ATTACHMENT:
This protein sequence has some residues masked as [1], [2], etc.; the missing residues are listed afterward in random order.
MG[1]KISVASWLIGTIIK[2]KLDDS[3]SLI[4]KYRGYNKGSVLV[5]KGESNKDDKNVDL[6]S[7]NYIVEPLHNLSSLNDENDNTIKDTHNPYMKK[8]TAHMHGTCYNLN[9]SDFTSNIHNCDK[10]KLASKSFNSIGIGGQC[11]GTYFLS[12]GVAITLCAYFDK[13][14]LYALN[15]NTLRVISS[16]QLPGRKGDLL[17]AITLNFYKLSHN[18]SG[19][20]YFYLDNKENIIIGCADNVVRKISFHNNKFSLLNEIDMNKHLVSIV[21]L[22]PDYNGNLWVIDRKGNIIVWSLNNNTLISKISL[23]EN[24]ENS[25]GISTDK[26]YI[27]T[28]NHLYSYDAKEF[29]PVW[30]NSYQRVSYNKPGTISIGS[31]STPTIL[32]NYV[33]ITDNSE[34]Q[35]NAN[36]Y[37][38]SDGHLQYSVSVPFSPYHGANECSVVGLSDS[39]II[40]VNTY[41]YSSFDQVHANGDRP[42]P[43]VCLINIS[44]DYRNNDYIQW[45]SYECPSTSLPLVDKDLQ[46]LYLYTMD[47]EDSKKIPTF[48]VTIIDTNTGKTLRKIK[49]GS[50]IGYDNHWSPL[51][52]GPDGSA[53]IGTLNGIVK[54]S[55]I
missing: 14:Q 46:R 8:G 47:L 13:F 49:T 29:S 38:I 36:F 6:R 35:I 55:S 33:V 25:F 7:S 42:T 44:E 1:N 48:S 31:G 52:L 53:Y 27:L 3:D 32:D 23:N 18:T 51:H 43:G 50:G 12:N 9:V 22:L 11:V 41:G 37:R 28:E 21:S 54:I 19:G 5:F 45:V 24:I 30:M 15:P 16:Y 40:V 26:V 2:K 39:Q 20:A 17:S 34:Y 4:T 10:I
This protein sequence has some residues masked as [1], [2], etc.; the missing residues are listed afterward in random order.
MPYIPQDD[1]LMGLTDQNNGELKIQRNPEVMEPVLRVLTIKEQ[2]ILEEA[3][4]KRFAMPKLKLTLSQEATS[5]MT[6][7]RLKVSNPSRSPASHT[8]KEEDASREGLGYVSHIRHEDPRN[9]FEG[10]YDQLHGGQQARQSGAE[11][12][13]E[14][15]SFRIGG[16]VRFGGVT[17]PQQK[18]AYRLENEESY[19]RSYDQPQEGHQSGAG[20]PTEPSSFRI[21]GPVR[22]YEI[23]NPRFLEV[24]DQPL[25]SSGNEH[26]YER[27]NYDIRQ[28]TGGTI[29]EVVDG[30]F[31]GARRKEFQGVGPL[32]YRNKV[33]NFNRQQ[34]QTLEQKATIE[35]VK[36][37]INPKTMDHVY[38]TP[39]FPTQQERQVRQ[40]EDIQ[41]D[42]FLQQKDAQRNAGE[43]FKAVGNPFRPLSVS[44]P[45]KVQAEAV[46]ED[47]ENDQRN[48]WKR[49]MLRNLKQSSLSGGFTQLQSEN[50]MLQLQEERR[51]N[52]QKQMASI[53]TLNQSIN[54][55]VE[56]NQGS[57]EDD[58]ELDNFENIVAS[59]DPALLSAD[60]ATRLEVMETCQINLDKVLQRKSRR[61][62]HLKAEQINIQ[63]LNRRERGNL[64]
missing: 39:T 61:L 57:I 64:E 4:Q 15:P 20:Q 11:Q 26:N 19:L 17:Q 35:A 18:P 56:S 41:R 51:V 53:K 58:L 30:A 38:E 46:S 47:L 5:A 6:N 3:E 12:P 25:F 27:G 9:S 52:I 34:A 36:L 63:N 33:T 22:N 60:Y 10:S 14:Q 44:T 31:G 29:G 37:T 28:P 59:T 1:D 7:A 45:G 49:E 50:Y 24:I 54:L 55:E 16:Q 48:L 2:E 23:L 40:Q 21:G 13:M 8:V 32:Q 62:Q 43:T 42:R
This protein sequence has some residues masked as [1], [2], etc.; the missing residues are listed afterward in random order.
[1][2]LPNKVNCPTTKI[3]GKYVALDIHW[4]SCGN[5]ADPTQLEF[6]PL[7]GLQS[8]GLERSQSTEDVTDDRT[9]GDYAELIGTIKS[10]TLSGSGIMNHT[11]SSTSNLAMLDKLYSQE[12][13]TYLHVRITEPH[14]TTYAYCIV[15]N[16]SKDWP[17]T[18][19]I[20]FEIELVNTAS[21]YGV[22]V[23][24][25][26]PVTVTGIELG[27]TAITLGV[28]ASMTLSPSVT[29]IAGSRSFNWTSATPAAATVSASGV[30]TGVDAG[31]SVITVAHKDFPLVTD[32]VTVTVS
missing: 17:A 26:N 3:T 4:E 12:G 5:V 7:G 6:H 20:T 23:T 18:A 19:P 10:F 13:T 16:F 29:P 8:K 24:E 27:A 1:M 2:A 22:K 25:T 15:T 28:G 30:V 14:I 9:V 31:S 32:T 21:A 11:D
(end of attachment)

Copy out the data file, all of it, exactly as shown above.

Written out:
This protein sequence has some residues masked as [1], [2], etc.; the missing residues are listed afterward in random order.
MG[1]KISVASWLIGTIIK[2]KLDDS[3]SLI[4]KYRGYNKGSVLV[5]KGESNKDDKNVDL[6]S[7]NYIVEPLHNLSSLNDENDNTIKDTHNPYMKK[8]TAHMHGTCYNLN[9]SDFTSNIHNCDK[10]KLASKSFNSIGIGGQC[11]GTYFLS[12]GVAITLCAYFDK[13][14]LYALN[15]NTLRVISS[16]QLPGRKGDLL[17]AITLNFYKLSHN[18]SG[19][20]YFYLDNKENIIIGCADNVVRKISFHNNKFSLLNEIDMNKHLVSIV[21]L[22]PDYNGNLWVIDRKGNIIVWSLNNNTLISKISL[23]EN[24]ENS[25]GISTDK[26]YI[27]T[28]NHLYSYDAKEF[29]PVW[30]NSYQRVSYNKPGTISIGS[31]STPTIL[32]NYV[33]ITDNSE[34]Q[35]NAN[36]Y[37][38]SDGHLQYSVSVPFSPYHGANECSVVGLSDS[39]II[40]VNTY[41]YSSFDQVHANGDRP[42]P[43]VCLINIS[44]DYRNNDYIQW[45]SYECPSTSLPLVDKDLQ[46]LYLYTMD[47]EDSKKIPTF[48]VTIIDTNTGKTLRKIK[49]GS[50]IGYDNHWSPL[51][52]GPDGSA[53]IGTLNGIVK[54]S[55]I
missing: 14:Q 46:R 8:G 47:L 13:F 49:T 29:S 38:I 36:F 6:R 35:I 55:S 33:V 25:F 7:S 42:T 44:E 1:N 48:S 31:G 52:L 53:Y 27:L 3:D 32:D 23:N 18:T 51:H 43:G 50:G 12:N 9:V 22:L 11:V 41:G 37:R 28:E 21:S 54:I 19:G 5:F 45:V 24:I 30:M 15:P 16:Y 40:V 26:V 2:K 39:Q 20:A 17:S 34:Y 4:T 10:I
This protein sequence has some residues masked as [1], [2], etc.; the missing residues are listed afterward in random order.
MPYIPQDD[1]LMGLTDQNNGELKIQRNPEVMEPVLRVLTIKEQ[2]ILEEA[3][4]KRFAMPKLKLTLSQEATS[5]MT[6][7]RLKVSNPSRSPASHT[8]KEEDASREGLGYVSHIRHEDPRN[9]FEG[10]YDQLHGGQQARQSGAE[11][12][13]E[14][15]SFRIGG[16]VRFGGVT[17]PQQK[18]AYRLENEESY[19]RSYDQPQEGHQSGAG[20]PTEPSSFRI[21]GPVR[22]YEI[23]NPRFLEV[24]DQPL[25]SSGNEH[26]YER[27]NYDIRQ[28]TGGTI[29]EVVDG[30]F[31]GARRKEFQGVGPL[32]YRNKV[33]NFNRQQ[34]QTLEQKATIE[35]VK[36][37]INPKTMDHVY[38]TP[39]FPTQQERQVRQ[40]EDIQ[41]D[42]FLQQKDAQRNAGE[43]FKAVGNPFRPLSVS[44]P[45]KVQAEAV[46]ED[47]ENDQRN[48]WKR[49]MLRNLKQSSLSGGFTQLQSEN[50]MLQLQEERR[51]N[52]QKQMASI[53]TLNQSIN[54][55]VE[56]NQGS[57]EDD[58]ELDNFENIVAS[59]DPALLSAD[60]ATRLEVMETCQINLDKVLQRKSRR[61][62]HLKAEQINIQ[63]LNRRERGNL[64]
missing: 39:T 61:L 57:I 64:E 4:Q 15:P 20:Q 11:Q 26:N 19:L 17:Q 35:A 18:P 56:S 41:R 51:V 53:K 58:L 30:A 38:E 46:S 47:L 5:A 6:N 3:E 12:P 25:F 27:G 9:S 52:I 34:A 36:L 63:N 33:T 22:N 60:Y 10:S 14:Q 44:T 31:G 29:G 37:T 28:P 59:T 1:D 7:A 45:G 49:E 50:Y 24:I 54:L 55:E 16:Q 48:L 2:E 23:L 40:Q 21:G 13:M 8:V 32:Q 62:Q 43:T 42:R
This protein sequence has some residues masked as [1], [2], etc.; the missing residues are listed afterward in random order.
[1][2]LPNKVNCPTTKI[3]GKYVALDIHW[4]SCGN[5]ADPTQLEF[6]PL[7]GLQS[8]GLERSQSTEDVTDDRT[9]GDYAELIGTIKS[10]TLSGSGIMNHT[11]SSTSNLAMLDKLYSQE[12][13]TYLHVRITEPH[14]TTYAYCIV[15]N[16]SKDWP[17]T[18][19]I[20]FEIELVNTAS[21]YGV[22]V[23][24][25][26]PVTVTGIELG[27]TAITLGV[28]ASMTLSPSVT[29]IAGSRSFNWTSATPAAATVSASGV[30]TGVDAG[31]SVITVAHKDFPLVTD[32]VTVTVS
missing: 17:A 26:N 3:T 4:E 12:G 5:V 7:G 6:H 20:T 23:T 18:A 19:P 10:F 13:T 16:F 29:P 8:K 24:E 27:A 1:M 2:A 22:K 25:T 15:T 28:G 30:V 14:I 9:V 31:S 32:T 21:A 11:D